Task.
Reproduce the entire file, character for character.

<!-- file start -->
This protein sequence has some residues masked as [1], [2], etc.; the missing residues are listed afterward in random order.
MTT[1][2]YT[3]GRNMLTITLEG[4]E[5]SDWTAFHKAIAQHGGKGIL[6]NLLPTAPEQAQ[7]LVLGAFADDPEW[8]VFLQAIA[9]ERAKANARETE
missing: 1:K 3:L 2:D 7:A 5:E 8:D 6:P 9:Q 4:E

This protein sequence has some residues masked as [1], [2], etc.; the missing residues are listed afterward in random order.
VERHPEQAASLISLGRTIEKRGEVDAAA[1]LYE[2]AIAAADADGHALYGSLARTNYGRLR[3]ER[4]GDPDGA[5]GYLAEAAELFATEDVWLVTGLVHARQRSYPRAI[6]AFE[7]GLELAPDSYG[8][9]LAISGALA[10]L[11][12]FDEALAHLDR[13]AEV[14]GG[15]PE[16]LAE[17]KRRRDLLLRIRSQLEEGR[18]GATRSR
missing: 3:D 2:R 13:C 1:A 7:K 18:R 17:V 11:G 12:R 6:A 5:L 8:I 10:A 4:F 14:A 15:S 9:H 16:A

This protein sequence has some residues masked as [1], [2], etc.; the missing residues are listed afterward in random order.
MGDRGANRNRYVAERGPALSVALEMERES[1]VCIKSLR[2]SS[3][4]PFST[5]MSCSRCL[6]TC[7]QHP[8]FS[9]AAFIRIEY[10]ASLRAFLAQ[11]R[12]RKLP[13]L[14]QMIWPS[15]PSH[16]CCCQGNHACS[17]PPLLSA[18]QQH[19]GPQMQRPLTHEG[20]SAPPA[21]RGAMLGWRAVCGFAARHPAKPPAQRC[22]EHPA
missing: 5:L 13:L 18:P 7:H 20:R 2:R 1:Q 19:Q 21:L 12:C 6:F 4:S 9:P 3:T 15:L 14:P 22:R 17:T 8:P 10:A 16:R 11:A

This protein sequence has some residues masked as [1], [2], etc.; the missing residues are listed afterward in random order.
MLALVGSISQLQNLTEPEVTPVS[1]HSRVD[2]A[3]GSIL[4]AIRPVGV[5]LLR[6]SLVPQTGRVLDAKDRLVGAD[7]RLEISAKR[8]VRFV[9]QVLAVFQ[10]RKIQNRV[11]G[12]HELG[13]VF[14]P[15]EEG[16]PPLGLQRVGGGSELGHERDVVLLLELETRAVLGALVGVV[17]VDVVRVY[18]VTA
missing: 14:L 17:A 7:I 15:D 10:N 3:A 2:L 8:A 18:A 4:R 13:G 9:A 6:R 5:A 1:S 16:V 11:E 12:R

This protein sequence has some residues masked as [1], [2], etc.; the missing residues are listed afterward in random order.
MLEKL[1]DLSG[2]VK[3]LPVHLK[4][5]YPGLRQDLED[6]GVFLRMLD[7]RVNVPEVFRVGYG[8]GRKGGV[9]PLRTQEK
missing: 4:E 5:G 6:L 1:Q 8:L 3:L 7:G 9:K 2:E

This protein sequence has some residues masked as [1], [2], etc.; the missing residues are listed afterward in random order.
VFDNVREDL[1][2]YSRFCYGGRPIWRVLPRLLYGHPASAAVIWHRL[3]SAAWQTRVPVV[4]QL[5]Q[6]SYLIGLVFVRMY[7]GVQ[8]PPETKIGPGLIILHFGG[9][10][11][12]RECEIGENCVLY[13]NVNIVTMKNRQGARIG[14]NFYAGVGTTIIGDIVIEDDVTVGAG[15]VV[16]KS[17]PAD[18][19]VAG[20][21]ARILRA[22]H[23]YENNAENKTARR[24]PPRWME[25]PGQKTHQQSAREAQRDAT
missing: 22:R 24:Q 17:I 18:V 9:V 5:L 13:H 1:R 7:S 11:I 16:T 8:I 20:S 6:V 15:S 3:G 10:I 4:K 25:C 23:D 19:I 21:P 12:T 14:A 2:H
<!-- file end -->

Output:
This protein sequence has some residues masked as [1], [2], etc.; the missing residues are listed afterward in random order.
MTT[1][2]YT[3]GRNMLTITLEG[4]E[5]SDWTAFHKAIAQHGGKGIL[6]NLLPTAPEQAQ[7]LVLGAFADDPEW[8]VFLQAIA[9]ERAKANARETE
missing: 1:K 3:L 2:D 7:A 5:E 8:D 6:P 9:Q 4:E

This protein sequence has some residues masked as [1], [2], etc.; the missing residues are listed afterward in random order.
VERHPEQAASLISLGRTIEKRGEVDAAA[1]LYE[2]AIAAADADGHALYGSLARTNYGRLR[3]ER[4]GDPDGA[5]GYLAEAAELFATEDVWLVTGLVHARQRSYPRAI[6]AFE[7]GLELAPDSYG[8][9]LAISGALA[10]L[11][12]FDEALAHLDR[13]AEV[14]GG[15]PE[16]LAE[17]KRRRDLLLRIRSQLEEGR[18]GATRSR
missing: 3:D 2:R 13:C 1:A 7:K 18:R 17:V 11:G 12:R 6:A 5:L 8:I 10:A 4:F 14:A 15:S 9:H 16:A

This protein sequence has some residues masked as [1], [2], etc.; the missing residues are listed afterward in random order.
MGDRGANRNRYVAERGPALSVALEMERES[1]VCIKSLR[2]SS[3][4]PFST[5]MSCSRCL[6]TC[7]QHP[8]FS[9]AAFIRIEY[10]ASLRAFLAQ[11]R[12]RKLP[13]L[14]QMIWPS[15]PSH[16]CCCQGNHACS[17]PPLLSA[18]QQH[19]GPQMQRPLTHEG[20]SAPPA[21]RGAMLGWRAVCGFAARHPAKPPAQRC[22]EHPA
missing: 5:L 13:L 18:P 7:H 20:R 2:R 1:Q 19:Q 21:L 12:C 6:F 4:S 9:P 3:T 15:L 14:P 22:R 17:T 8:P 10:A 16:R 11:A

This protein sequence has some residues masked as [1], [2], etc.; the missing residues are listed afterward in random order.
MLALVGSISQLQNLTEPEVTPVS[1]HSRVD[2]A[3]GSIL[4]AIRPVGV[5]LLR[6]SLVPQTGRVLDAKDRLVGAD[7]RLEISAKR[8]VRFV[9]QVLAVFQ[10]RKIQNRV[11]G[12]HELG[13]VF[14]P[15]EEG[16]PPLGLQRVGGGSELGHERDVVLLLELETRAVLGALVGVV[17]VDVVRVY[18]VTA
missing: 14:L 17:A 7:I 15:D 10:N 3:A 2:L 8:A 18:A 4:R 13:G 9:A 6:R 5:A 1:S 16:V 11:E 12:R

This protein sequence has some residues masked as [1], [2], etc.; the missing residues are listed afterward in random order.
MLEKL[1]DLSG[2]VK[3]LPVHLK[4][5]YPGLRQDLED[6]GVFLRMLD[7]RVNVPEVFRVGYG[8]GRKGGV[9]PLRTQEK
missing: 4:E 5:G 6:L 1:Q 8:L 3:L 7:G 9:K 2:E

This protein sequence has some residues masked as [1], [2], etc.; the missing residues are listed afterward in random order.
VFDNVREDL[1][2]YSRFCYGGRPIWRVLPRLLYGHPASAAVIWHRL[3]SAAWQTRVPVV[4]QL[5]Q[6]SYLIGLVFVRMY[7]GVQ[8]PPETKIGPGLIILHFGG[9][10][11][12]RECEIGENCVLY[13]NVNIVTMKNRQGARIG[14]NFYAGVGTTIIGDIVIEDDVTVGAG[15]VV[16]KS[17]PAD[18][19]VAG[20][21]ARILRA[22]H[23]YENNAENKTARR[24]PPRWME[25]PGQKTHQQSAREAQRDAT
missing: 22:R 24:Q 17:I 18:V 9:V 5:L 13:H 1:R 7:S 11:I 16:T 8:I 20:S 6:V 15:S 3:G 10:I 4:K 25:C 23:D 19:I 21:P 12:T 14:A 2:H